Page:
The capital markets are increasingly rewarding intermediaries and insurers that use technology to create value, often by augmenting their internal IT capabilities through third-party vendors. IT or data-and-analytics vendors can support insurers on a specific part of the process or value chain, from underwriting increasingly granular packets of risk (including liabilities previously aggregated with larger segments or seen as unfavorable) to gathering data and adjudicating claims without a human adjuster. Traditional brokers also seek out tech to support their growth and maximize agent time spent on value-added activities. For example, they are increasingly leveraging customer relationship management in conjunction with intelligent lead matching or dashboards and streamlining the digital experience for agents in small commercial lines. In our experience, this can lead to a reduction of up to five hours a week in the work required for submissions, freeing up valuable time for agents.
Adding to the fray are the increasing numbers of digital-native distributors that build their own technology. These distributors use their homegrown tech as a point of differentiation and a faster route to online channels in some lines. Because they often struggle to manage costs—for customer acquisition, for example—digital distributors are also adding products and acquiring balance-sheet capabilities to expand their presence along the value chain. Once a digital-native distributor gains traction with a specific customer segment—business owners who want pay-as-you-go workers’ compensation, for example, or millennial renters—it can offer additional products. However, even the most mature distributors that have gone public have yet to prove this strategy leads to long-term profitability—their loss ratios hover above 100 percent compared with a more typical ratio of approximately 70 percent for established insurers.
Likewise, the increasingly granular segmentation and data usage enabled by technology providers will continue to gain traction in the marketplace. Both digital-native and traditional insurers are becoming more adept at identifying niche customer segments and using data and analytics to serve them well. Instead of attempting to sell homeowner’s insurance to everyone, for instance, distributors and insurers are using data and technology to analyze specific cohorts—such as coastal homes in specific zip codes—to better understand properties, market directly to homeowners, and underwrite risk. This model enables rapid growth from homes that less tech-advanced insurers might charge higher rates, serve at a higher combined ratio, or decline to serve at all.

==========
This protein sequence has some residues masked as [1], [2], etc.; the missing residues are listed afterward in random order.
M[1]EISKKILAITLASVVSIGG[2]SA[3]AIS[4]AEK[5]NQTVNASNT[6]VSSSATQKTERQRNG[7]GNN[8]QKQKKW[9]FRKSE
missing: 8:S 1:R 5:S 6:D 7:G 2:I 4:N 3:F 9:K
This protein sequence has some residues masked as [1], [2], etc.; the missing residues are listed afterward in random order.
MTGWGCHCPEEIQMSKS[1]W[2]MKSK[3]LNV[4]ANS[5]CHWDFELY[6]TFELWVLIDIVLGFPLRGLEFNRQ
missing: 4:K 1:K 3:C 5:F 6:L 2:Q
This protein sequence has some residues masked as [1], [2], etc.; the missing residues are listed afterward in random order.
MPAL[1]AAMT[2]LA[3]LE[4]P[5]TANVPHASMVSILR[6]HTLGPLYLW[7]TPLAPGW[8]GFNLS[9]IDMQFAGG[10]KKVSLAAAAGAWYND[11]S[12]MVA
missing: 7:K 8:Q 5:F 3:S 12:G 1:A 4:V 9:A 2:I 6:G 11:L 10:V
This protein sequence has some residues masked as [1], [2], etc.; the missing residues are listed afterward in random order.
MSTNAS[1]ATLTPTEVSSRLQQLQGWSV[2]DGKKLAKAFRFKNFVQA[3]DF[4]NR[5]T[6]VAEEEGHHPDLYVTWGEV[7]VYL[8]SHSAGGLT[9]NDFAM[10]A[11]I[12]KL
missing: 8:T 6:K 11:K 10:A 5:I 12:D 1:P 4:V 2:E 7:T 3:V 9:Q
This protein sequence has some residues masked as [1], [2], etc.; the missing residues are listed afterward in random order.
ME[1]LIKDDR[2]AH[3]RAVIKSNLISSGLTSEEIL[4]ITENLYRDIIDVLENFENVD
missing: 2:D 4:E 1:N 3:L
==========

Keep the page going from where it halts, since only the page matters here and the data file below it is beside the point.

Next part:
Specialty insurance opens new doors
Specialty insurance, which covers unique risks or special circumstances, and reinsurance have continued to attract investor interest in the face of ongoing market hardening.
On the carrier side, multiple de novo and scale-up platforms raised a total of more than $8 billion during 2020 to bolster their balance sheets and take advantage of the hardening.5 However, in the past decade, growth of alternative capital has increased supply in the specialty market, making the class of 2020 different from prior classes in several ways:
- A sole focus on reinsurance has become more difficult for start-ups given a global oversupply of capital; almost all de novo carriers are building new businesses in both primary and reinsurance.
- With growing availability of technology and data sources, insurers are looking to differentiate beyond capacity to take on insurance risk. Some are deploying capital more efficiently to boost ROE, while others are using digital and analytics to innovate underwriting, even partnering with leading tech companies that are newer to insurance.
- While London and Bermuda remain the main incubation locations for start-up carriers, competition in the specialty market has gone global; for example, 17 of the top 20 Lloyd’s syndicates now belong to a global insurance group.6 As a result, new and growing insurers are increasingly looking for partners with global reach and expertise beyond capital.
On the distribution side, major mergers increase market consolidation in the long term, but they have also provided an opportunity for smaller brokers to retain key talents and assets during the transition. As a result, the competitive landscape for specialty brokers is becoming more dynamic and fragmented, with a strong tier of up-and-coming brokers likely to pursue aggressive growth in the next few years, particularly in London. Recent major transactions highlighted investors’ continued interest in the distribution space. In addition, the number of managing general agents (MGAs) and the players that support them, such as fronting carriers, continues to grow. Those with scale and sophisticated capabilities in operations and analytics look for opportunities to “go upstream” and attract capital to co-invest in balance-sheet risk-taking—for instance, by setting up their own Lloyd’s syndicate. In the long run, this new model of pairing distributors’ data-and-analytics insights with high-quality alternative capital could disrupt a significant portion of the specialty market focused on lower-premium, higher-volume products.
While investing in specialty carriers and brokers in the hard market has become a proven model for value creation, investors can now also look beyond that for two new types of opportunities. First, data and insights are playing a more important role in underwriting specialty insurance and reinsurance. Investing in data and service vendors focused on complex emerging perils—including cyber, political, renewable, and environmental—could unlock new sources of value. Second, new business models that match capital more efficiently with risks—including exchanges, MGA platforms, and syndicated structures—will continue to gain traction in the market in the long term.
Capture-divestiture moves amid prolonged low interest rates
With recent moves to take insurers private, sophisticated PE investors are buying blocks of policies and assuming those risks—and billions in assets often come with that risk. In the United States in 2020, entities affiliated with general partners (GPs) acquired more than $100 billion in general account liabilities from traditional insurers’ balance sheets.7 If the current low-interest-rate environment persists, growing pressure could make acquisition candidates of another $2 trillion in liabilities, further accelerating growth in GP insurance capital.